Taking a Stand Against Hazing

College organizations in general have many incidents of hazing. It just happens that some of the common groups are marching bands and fraternities, two organizations I am a part of. I can comfortably say that I have never felt hazed, and always felt respected in my organizations. But that doesn’t go for everyone across the country.

I have been fortunate enough to be welcomed into two fantastic groups at Kent State: the Marching Golden Flashes, and Kappa Kappa Psi-Beta Psi. Being in the band is fun, and when I’m at rehearsal, I feel respected and accepted. The same goes for my fraternity. I feel as though my comments and actions are respected, and I can be myself and still be accepted. It’s one of the most comfortable environments I’ve experienced in my lifetime.

Like I said, not everyone feels this way, and not everyone has been treated this way. Hazing comes in a few different forms. There is psychological hazing, physical hazing, active-to-active hazing, active-to-pledge hazing, and alumni-active hazing, just to name a few. The definition of hazing, as stated by dictionary.com is to harass with unnecessary or disagreeable tasks. Hazing is a bit more than that though. It encompasses a wide range of activities, and actions. A good list and explanation of hazing is found on Babson College’s website. It gives a great list of things to consider when asking if what you’re doing is hazing. Some of the activities they say are hazing include, but are not limited to, being asked to do special tasks for active members, or older members, being required to show up to late-night sessions causing sleep deprivation, branding or beating, paddling, required carrying of certain items, and being dropped off at an unknown location and being asked to find their way back to campus. All of these are considered hazing, but this is still not the whole story.

Right now, I want you to google “marching band hazing” and just see what comes up.

There are a few articles here and there mentioning just the hazing and the bands in general…but multiple posts also mention the word death. It’s sad that some people have to wait until there’s a death for them to realize what hazing is and how it hurts people. One of the more known cases of hazing to cause death was that which happened at Florida A&M University. A 26-year-old student was beaten to death after the Florida Classic football game in a hazing ritual called “crossing bus C” in which the student would walk down the middle aisle of the bus and be beaten with instruments. Hazing was a long ingrained and practiced tradition at the school. After this “tradition” of crossing bus C, the 26-year-old collapsed and died due to hemmorhagic shock caused by blunt-force trauma. There are now 15 band students being charged with manslaughter or felony hazing. Hazing hurts, and hazing can kill.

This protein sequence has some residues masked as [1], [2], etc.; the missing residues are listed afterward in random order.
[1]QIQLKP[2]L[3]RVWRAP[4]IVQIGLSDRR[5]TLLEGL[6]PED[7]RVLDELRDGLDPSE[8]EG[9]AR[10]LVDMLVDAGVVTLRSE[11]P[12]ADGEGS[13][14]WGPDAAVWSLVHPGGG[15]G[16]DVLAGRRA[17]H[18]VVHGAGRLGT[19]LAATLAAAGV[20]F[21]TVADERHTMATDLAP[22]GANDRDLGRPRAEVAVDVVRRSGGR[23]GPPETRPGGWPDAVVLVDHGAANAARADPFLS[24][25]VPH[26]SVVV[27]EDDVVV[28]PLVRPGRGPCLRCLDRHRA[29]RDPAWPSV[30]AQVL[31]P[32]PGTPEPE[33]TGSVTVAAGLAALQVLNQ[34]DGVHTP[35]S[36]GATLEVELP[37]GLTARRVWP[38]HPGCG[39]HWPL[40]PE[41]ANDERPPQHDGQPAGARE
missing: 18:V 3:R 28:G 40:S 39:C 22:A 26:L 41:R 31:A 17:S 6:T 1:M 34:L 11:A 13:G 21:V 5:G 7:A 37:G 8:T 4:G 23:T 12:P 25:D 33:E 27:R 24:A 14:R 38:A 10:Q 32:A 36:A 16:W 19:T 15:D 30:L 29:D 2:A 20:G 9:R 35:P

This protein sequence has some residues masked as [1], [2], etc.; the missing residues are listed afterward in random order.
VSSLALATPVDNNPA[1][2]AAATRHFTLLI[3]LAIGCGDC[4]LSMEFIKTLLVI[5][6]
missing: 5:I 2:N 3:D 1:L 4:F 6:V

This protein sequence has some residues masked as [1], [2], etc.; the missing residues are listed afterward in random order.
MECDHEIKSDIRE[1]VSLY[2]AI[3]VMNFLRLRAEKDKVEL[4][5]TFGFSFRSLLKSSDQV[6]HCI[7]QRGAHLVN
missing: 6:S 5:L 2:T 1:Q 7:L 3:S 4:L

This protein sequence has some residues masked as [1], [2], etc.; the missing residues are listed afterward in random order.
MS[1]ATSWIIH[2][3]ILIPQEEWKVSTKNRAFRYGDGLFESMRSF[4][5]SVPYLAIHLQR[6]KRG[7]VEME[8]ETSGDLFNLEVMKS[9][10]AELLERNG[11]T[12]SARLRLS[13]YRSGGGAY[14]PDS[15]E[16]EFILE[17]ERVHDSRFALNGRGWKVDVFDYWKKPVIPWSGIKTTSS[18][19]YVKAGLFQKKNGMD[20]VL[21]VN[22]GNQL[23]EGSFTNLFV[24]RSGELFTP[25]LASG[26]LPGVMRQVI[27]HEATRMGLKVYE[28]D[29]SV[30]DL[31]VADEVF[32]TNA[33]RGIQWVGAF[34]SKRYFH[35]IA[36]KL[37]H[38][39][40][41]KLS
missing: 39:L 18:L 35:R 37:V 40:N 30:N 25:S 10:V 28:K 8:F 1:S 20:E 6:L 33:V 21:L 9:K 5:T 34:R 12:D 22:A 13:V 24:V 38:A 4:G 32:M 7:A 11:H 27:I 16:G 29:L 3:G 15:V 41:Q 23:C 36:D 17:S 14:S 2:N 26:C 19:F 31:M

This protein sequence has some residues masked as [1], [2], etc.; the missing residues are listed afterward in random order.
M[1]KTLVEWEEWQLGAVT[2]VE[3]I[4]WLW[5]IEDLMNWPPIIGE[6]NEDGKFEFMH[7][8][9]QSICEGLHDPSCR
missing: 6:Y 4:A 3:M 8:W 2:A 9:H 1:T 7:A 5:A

Now, I understand this is an extreme case. Not all forms of hazing can cause death, or even physical harm. Like I said, it comes in all shapes and sizes. It’s obviously a danger to all students in college, in any organization. Being involved in the bands and having been educated in our hazing policy, I have a few tips on ways to prevent hazing.

Preventing Hazing in the Bands

  1. Know your school’s hazing policy. Most universities have one, and if they don’t, they should. If they don’t have one, talk to an administrator about creating one. It’s important to have consistency with rules, especially hazing. If your school is working on creating one, look at other school’s hazing policies to get an idea of what activities or actions are considered hazing. It’s a lot more than you think, and always important to make sure your new members feel welcome and respected. Kent State University defines hazing as any action or situation intentionally created, whether on or off university premises, to produce mental or physical discomfort, embarrassment, harassment or ridicule. They strictly prohibit students from involving themselves in such activities and will not hesitate to suspend those involved.